Hair for All Humans
by Ramona Camille
A couple of years ago, I came up with the idea of becoming a Traveling Hair Artist, inspired by my love of Hawaii and the laid-back island vibes. I loved watching the locals selling wood carvings or snorkeling trips or other creative endeavors that helped support them in an expensive area. As a native of Graton and a single mother, I can relate. I know what it’s like to be poor, to make do with what you’ve got, and as an artist, I am always creating.
I see hair as a block or stone or flowering hedges. I see each thread of color as shadow or light—much like drawing or painting. I create custom color patterns and designs with my foils and my paintbrush, and I also enjoy barbering tribal designs, lotus flowers, and leopard prints with my eclectic clippers.
After nearly 14 years behind the chair in a traditional salon atmosphere, I was ready to branch out! The pandemic has provided the perfect opportunity to launch my traveling hairstyling business in my blueberry-dream-machine Toyota Yaris hatchback. I arrive at a private yard, always masked, and within minutes pop up a comfortable and stylish salon—foldable salon chair, umbrella, collapsible shampoo bowl, compact broom, suitcase, extension cord—much like how Mary Poppins pulls a children’s nursery out of her bag.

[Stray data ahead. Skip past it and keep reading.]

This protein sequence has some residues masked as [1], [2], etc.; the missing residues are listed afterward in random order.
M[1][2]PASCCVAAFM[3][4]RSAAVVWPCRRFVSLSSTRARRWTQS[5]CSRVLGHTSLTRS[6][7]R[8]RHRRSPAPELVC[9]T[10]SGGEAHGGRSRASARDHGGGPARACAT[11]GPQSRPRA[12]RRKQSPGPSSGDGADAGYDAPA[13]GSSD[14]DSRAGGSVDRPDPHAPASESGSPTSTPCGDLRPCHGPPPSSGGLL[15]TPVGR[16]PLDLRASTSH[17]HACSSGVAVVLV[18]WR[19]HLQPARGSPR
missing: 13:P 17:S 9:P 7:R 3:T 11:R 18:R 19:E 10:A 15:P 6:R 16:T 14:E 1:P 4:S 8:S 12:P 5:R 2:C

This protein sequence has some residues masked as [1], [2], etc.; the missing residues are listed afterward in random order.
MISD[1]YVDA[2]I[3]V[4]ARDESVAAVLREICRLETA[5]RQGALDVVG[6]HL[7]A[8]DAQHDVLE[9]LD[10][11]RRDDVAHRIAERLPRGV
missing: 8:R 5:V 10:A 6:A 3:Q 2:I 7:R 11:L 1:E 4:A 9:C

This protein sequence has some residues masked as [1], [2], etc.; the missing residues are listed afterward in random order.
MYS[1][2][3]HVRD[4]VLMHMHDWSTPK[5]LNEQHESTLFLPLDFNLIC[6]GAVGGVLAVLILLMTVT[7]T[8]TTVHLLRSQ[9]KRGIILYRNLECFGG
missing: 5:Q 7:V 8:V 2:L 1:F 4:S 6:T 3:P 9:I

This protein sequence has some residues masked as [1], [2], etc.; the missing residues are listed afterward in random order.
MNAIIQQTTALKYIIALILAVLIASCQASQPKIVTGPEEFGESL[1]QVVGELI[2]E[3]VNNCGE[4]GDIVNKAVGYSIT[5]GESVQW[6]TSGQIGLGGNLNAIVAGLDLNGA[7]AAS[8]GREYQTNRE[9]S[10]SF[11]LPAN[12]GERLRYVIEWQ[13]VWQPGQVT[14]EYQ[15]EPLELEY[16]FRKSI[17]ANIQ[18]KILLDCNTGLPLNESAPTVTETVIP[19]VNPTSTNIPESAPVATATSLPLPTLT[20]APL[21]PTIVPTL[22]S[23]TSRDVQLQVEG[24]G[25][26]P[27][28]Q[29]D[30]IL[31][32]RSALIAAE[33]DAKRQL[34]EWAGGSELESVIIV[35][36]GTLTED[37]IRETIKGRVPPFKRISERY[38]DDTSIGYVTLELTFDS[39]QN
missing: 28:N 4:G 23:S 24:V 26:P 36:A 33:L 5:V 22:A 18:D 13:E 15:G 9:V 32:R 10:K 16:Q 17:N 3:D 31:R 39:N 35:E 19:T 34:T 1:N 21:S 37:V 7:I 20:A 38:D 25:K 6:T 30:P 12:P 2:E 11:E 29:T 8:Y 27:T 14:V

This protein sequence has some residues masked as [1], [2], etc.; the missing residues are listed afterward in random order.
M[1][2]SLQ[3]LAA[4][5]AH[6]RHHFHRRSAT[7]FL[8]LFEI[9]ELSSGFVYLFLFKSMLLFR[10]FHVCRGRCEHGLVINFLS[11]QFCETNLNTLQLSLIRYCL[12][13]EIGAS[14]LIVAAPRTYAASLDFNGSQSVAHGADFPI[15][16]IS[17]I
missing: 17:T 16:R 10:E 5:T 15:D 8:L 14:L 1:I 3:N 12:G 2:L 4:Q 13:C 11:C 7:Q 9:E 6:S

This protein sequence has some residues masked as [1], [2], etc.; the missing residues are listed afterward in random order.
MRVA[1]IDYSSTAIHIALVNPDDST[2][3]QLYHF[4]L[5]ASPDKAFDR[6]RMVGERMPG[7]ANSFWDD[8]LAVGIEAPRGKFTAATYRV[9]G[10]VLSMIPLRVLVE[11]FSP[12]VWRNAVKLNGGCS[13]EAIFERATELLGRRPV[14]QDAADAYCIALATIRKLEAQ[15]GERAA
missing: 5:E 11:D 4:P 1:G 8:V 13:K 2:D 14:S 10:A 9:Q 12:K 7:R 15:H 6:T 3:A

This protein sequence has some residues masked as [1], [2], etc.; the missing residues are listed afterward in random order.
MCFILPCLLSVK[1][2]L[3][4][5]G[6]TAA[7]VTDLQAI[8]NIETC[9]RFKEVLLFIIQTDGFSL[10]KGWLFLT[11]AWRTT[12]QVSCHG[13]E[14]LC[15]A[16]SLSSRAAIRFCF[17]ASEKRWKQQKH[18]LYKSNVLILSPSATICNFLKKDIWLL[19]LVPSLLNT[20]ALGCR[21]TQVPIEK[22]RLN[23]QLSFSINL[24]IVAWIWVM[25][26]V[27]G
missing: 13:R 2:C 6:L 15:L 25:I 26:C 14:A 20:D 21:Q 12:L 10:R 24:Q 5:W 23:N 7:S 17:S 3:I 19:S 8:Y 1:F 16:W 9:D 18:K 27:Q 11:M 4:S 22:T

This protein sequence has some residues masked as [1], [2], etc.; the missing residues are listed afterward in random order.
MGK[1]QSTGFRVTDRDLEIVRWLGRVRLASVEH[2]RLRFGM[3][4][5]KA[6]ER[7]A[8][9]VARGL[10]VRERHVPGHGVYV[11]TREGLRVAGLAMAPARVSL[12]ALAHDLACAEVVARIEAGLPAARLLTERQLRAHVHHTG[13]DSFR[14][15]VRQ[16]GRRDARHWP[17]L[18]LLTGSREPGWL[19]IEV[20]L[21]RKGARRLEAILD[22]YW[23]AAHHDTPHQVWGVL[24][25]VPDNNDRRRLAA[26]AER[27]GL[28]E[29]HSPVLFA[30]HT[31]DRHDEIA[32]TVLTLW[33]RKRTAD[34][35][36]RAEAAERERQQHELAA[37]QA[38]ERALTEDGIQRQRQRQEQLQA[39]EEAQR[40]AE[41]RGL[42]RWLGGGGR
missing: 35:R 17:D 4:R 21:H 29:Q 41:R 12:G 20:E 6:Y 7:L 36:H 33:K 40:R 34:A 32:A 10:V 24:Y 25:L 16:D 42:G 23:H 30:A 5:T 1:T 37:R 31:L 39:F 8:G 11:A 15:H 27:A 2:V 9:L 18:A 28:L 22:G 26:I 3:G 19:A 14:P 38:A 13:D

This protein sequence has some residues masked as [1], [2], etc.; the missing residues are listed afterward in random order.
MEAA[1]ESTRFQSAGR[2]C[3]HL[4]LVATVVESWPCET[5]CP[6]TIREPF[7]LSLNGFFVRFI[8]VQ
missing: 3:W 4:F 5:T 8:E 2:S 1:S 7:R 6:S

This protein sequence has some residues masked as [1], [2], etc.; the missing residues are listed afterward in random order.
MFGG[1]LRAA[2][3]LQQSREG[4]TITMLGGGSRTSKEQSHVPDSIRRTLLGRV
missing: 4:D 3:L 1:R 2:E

When I’m not creating hair art, I enjoy going to the coast with my puppy, Sailor Moon, and raising my 11-year-old son, Judah.
Help spread the word, not the virus!
Call to make an appointment: 707-292-3856
Facebook: Ramona Rainbow Hair Art
by Paula Downing
Wondering what to do with all those apples ripening on your backyard trees? Given the risks of COVID-19, the Apple Core’s Community Apple Press will not be in operation this season. However, Slow Food Russian River has a couple of sweet options for you.
We can collectively have apples pressed at Apple-A-Day Ratzlaff Ranch, our hometown commercial apple pressing facility located on Occidental Rd in Sebastopol. Their minimum processing order is 1,600 pounds of apples. The juice you receive will not necessarily be from your own apples. For example, if you contribute 100 pounds of apples, you will receive 1/16th of the total juice. It costs about $3.00/gallon to press.
In this time of great loss for so many—evictions, unemployment, school closures and the loss of breakfast and lunch for low-income children—donating apples is a simple way to help. You pick and deliver to a designated site (to be determined), or we will send a truck to pick them up. If you need help picking, please let us know. We have groups of volunteers willing to pick larger quantities. Slow Food Russian River can provide a letter documenting your donation for the IRS if you need that.
If you want to be part of either option, please contact:
Paula Downing at (707) 829-3494 or email@example.com